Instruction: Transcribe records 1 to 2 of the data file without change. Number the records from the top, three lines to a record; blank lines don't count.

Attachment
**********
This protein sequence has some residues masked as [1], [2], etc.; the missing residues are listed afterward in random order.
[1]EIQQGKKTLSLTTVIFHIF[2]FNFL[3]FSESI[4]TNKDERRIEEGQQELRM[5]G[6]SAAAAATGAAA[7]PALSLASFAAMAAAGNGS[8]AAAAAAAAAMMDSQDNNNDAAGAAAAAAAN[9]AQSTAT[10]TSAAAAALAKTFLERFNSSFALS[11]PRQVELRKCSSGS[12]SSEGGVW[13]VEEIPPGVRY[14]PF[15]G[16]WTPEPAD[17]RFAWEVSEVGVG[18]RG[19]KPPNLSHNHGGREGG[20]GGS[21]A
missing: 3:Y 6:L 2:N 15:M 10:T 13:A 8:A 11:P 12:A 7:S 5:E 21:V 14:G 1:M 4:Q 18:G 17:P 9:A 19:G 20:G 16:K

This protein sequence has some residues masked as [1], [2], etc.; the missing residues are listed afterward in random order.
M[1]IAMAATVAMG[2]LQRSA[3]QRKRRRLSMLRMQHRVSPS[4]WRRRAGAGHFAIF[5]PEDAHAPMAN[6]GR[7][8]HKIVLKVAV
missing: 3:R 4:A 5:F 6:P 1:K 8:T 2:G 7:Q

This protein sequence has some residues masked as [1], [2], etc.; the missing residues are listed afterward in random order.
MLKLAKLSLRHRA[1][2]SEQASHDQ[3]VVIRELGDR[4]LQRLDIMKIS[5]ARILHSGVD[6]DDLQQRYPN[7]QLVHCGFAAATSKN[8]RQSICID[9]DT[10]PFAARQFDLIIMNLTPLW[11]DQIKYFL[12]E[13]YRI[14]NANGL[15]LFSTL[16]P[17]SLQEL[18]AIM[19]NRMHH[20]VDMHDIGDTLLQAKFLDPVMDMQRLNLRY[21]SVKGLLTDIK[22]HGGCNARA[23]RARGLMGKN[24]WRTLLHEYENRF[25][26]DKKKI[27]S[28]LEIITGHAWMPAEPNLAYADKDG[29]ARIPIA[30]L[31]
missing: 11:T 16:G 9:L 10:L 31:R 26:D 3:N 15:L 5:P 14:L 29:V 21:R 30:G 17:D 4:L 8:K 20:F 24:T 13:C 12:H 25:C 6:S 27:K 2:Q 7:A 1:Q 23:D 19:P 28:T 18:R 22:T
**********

This protein sequence has some residues masked as [1], [2], etc.; the missing residues are listed afterward in random order.
[1]EIQQGKKTLSLTTVIFHIF[2]FNFL[3]FSESI[4]TNKDERRIEEGQQELRM[5]G[6]SAAAAATGAAA[7]PALSLASFAAMAAAGNGS[8]AAAAAAAAAMMDSQDNNNDAAGAAAAAAAN[9]AQSTAT[10]TSAAAAALAKTFLERFNSSFALS[11]PRQVELRKCSSGS[12]SSEGGVW[13]VEEIPPGVRY[14]PF[15]G[16]WTPEPAD[17]RFAWEVSEVGVG[18]RG[19]KPPNLSHNHGGREGG[20]GGS[21]A
missing: 3:Y 6:L 2:N 15:M 10:T 13:A 8:A 11:P 12:A 7:S 5:E 21:V 14:G 1:M 4:Q 18:G 17:P 9:A 19:G 20:G 16:K

This protein sequence has some residues masked as [1], [2], etc.; the missing residues are listed afterward in random order.
M[1]IAMAATVAMG[2]LQRSA[3]QRKRRRLSMLRMQHRVSPS[4]WRRRAGAGHFAIF[5]PEDAHAPMAN[6]GR[7][8]HKIVLKVAV
missing: 3:R 4:A 5:F 6:P 1:K 8:T 2:G 7:Q